Ukraine: Humanitarian Impact Situation Report (As of 3:00 p.m. (EET), 9 March 2022)

This report is produced by OCHA Ukraine in collaboration with humanitarian partners. It covers the period from 3 p.m. (EET) 8 March to 3 p.m. (EET) 9 March.

KEY FIGURES (FLASH APPEAL 2022)

12M people in need
(Source: 2022 Flash Appeal)

6M people targeted
(Source: 2022 Flash Appeal)

$1.1B funding required (US$)
(Source: 2022 Flash Appeal)

9% funded
(Source: FTS)

HIGHLIGHTS

  • As the situation enters its second week, the human cost of the conflict continues to mount. Between 4 a.m. on 24 February and midnight on 8 March, the Office of the United Nations High Commissioner for Human Rights (OHCHR) reports at least 1,424 civilian casualties, including 516 killed. The number of civilians killed since 24 February already surpasses the 353 conflict-related civilian deaths recorded by OHCHR during six years of conflict in eastern Ukraine combined.
  • The humanitarian situation in Ukraine becomes increasingly more dire with each passing day. While the roll-out of assessments is greatly restricted by lack of access and growing insecurity, the Humanitarian Country Team estimates that around 12 million people – nearly 30 per cent of the population – require life-saving humanitarian assistance.
  • In order to ease human suffering and prevent the needless loss of human life, an immediate ceasefire must be negotiated. In the meantime, reliable and predictable windows of silence and safe passage are urgently needed to safely relocate affected people and deliver life-saving humanitarian assistance.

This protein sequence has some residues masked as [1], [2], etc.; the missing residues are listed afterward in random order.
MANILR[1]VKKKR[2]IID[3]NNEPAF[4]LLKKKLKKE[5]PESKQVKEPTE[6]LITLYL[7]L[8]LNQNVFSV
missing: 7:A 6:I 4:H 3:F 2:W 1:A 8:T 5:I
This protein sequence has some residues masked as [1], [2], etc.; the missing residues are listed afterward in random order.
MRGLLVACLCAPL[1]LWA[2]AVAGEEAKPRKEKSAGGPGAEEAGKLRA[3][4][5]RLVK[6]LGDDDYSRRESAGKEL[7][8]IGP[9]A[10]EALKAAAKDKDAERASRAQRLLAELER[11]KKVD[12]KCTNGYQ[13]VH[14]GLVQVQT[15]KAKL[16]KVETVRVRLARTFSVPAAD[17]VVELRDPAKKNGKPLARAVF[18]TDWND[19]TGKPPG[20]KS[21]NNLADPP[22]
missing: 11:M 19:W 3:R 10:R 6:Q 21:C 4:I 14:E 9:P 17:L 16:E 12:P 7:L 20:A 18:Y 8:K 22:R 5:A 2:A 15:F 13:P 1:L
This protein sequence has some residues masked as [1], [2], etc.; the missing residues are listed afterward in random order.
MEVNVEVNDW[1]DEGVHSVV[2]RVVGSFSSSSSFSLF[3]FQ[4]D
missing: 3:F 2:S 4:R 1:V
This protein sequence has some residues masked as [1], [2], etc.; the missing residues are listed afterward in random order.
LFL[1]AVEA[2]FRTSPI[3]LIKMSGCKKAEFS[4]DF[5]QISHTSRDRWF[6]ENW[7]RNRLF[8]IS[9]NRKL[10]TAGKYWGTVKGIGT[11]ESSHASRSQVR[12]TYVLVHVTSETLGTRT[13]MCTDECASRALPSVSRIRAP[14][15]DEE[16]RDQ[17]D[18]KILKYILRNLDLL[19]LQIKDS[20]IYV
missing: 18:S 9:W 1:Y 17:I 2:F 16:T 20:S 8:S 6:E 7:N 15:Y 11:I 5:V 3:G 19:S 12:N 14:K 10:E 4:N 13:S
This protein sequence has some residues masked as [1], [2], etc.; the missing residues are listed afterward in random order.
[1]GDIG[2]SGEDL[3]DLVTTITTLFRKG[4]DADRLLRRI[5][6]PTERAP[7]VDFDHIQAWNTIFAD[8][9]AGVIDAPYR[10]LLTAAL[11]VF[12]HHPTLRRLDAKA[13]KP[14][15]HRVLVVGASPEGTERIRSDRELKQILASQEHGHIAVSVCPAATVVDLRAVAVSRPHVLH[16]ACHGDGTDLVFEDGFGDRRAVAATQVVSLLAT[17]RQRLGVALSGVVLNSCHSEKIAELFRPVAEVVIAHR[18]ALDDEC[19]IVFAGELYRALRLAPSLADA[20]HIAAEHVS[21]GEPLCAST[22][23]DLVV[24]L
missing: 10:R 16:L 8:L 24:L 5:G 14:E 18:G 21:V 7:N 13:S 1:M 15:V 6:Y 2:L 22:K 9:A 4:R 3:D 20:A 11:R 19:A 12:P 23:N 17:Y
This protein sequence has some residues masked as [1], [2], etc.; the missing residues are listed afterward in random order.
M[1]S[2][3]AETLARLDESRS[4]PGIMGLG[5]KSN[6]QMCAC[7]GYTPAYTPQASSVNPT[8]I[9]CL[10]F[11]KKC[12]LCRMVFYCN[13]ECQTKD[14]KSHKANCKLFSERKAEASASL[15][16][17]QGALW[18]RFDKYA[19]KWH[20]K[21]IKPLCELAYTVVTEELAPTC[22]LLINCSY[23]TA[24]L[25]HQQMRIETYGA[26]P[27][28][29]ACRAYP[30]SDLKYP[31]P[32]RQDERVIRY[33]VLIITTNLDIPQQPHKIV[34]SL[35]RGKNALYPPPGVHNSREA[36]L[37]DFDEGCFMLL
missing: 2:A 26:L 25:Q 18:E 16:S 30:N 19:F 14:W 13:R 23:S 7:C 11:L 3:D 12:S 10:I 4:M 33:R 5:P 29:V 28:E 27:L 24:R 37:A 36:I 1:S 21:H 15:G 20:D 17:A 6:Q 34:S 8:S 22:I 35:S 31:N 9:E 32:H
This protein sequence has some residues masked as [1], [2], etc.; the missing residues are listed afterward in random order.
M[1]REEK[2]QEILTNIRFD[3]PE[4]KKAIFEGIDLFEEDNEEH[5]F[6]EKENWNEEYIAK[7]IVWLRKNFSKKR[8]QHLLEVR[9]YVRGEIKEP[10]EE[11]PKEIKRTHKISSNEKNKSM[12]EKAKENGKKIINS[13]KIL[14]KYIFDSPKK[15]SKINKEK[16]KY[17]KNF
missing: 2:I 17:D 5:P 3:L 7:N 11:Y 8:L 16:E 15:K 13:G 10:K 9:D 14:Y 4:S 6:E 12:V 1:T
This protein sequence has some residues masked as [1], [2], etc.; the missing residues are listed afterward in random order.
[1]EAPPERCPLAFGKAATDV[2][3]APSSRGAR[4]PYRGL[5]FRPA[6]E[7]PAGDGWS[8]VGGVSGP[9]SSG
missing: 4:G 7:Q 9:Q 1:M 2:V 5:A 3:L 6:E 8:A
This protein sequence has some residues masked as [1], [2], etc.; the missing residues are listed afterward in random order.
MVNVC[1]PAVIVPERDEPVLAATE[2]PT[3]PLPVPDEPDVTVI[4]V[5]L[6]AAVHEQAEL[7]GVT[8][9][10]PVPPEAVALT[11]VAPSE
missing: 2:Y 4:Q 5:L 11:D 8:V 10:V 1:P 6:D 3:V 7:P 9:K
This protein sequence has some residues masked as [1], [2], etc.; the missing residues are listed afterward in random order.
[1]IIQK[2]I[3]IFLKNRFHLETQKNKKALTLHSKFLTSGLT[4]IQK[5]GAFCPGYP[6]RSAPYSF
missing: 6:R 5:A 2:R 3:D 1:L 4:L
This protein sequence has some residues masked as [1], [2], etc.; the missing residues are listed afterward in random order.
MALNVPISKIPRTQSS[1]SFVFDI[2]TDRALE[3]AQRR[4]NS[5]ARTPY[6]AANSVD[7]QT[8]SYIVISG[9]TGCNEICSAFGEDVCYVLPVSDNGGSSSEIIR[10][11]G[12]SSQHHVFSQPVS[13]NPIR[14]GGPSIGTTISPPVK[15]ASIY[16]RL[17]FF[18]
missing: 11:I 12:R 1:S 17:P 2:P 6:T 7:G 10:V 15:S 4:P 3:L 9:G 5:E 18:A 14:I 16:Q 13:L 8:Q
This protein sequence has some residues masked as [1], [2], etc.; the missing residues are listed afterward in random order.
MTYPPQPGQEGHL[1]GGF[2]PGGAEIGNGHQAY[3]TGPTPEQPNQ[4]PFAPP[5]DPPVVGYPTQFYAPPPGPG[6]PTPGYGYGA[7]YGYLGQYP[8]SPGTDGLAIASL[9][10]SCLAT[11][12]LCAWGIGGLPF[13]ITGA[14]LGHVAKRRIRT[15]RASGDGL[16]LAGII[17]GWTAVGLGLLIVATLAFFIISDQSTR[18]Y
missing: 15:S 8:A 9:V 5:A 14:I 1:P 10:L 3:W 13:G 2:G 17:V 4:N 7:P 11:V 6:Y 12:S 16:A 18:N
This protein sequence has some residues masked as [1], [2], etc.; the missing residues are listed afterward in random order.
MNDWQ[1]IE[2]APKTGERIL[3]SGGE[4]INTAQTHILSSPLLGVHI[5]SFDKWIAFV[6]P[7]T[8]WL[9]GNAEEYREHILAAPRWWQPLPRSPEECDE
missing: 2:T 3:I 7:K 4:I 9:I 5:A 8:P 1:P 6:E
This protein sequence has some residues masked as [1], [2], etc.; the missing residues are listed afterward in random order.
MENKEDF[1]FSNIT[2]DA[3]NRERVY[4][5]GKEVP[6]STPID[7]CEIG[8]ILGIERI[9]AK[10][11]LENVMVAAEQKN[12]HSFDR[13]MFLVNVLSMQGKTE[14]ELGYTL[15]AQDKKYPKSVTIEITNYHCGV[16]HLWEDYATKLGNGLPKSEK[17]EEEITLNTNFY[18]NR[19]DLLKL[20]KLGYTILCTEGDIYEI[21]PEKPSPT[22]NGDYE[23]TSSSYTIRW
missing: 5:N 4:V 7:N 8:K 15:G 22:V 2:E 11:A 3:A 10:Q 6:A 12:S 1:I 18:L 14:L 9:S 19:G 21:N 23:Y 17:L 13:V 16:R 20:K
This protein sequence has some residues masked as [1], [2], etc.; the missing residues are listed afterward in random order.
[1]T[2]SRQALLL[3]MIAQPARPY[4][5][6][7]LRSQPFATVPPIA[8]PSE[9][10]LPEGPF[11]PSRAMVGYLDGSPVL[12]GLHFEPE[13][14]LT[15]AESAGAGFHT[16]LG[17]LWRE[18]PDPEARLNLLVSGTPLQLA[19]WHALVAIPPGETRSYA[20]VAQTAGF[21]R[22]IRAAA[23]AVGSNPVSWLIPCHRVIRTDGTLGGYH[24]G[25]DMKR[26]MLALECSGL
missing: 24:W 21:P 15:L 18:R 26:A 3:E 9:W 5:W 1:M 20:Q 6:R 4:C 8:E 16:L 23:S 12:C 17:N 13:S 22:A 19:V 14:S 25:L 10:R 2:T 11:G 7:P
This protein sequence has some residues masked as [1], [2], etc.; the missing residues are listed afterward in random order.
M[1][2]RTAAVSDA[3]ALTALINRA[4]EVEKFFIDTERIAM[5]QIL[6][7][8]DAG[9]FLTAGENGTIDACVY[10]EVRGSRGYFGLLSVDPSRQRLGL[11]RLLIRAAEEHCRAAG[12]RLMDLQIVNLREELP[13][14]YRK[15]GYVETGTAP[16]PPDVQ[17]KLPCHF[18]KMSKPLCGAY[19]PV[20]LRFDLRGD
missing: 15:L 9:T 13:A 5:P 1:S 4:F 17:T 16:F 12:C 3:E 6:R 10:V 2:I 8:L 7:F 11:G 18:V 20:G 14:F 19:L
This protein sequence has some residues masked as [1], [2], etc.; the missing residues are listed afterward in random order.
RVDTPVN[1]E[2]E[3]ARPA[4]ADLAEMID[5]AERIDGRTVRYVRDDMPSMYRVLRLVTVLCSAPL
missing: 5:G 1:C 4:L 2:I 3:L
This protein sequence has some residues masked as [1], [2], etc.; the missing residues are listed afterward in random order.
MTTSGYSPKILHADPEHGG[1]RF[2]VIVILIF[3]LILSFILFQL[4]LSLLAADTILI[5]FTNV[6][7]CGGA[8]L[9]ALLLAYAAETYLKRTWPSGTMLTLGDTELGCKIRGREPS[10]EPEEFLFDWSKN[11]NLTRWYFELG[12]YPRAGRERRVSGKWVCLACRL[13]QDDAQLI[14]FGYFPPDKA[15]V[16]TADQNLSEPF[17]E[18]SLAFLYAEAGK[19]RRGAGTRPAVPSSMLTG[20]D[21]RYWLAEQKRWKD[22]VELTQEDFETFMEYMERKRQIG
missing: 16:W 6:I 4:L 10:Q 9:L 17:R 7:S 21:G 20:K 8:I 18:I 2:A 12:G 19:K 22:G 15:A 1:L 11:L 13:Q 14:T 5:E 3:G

• Recent safe passage for the evacuation of civilians and the delivery of humanitarian relief supplies to military encircled cities, like Mariupol (Donetska oblast, east), have been repeatedly postponed or even come under attack.
  • Early on 9 March, the Ukrainian Ministry of Reintegration confirmed that the Russian Federation agreed on six humanitarian safe passage routes to evacuate people from the hardest-hit areas. At the time of writing, it remains unclear if the security conditions will permit these evacuations to take place.
  • OCHA and the United Nations Department of Safety and Security (UNDSS) have established an inter-agency operations cell, under the leadership of the UN Resident Coordinator/Humanitarian Coordinator and the recently appointed Crisis Coordinator, to facilitate the safe passage of humanitarian personnel and goods delivered by the humanitarian community into the hardest-hit areas.

SITUATION OVERVIEW

As the situation enters its second week, the human cost of the conflict continues to mount. Between 4 a.m. on 24 February and midnight on 8 March, OHCHR reports at least 1,424 civilian casualties, including 516 killed.

The steady, yet sharp increase witnessed in civilian casualties in the last two weeks is alarming. The number of civilians killed since 24 February already surpasses the 353 conflict-related civilian deaths recorded by OHCHR during six years of conflict in eastern Ukraine combined.

In Donetska and Luhanska oblasts, OHCHR reports 573 casualties (87 killed and 349 injured in Government-controlled areas, GCA, and 24 killed and 113 injured in non-Government-controlled areas, NGCA), while 851 civilian casualties have been confirmed in other regions of Ukraine. However, it is presumed that the actual numbers are likely much higher. OHCHR reports that the civilian toll remains incomplete pending corroboration of reports, adding that in cities and towns like Volnovakha, Mariupol (Donetska oblast, east), Izium (Kharkivska oblast, east) and other hard-hit areas, where there are allegations of hundreds of civilian casualties.

The humanitarian situation in Ukraine becomes increasingly more dire with each passing day. While the roll-out of assessments is greatly restricted by lack of access and growing insecurity, the Humanitarian Country Team estimates that around 12 million people – nearly 30 per cent of the population – require life-saving humanitarian assistance.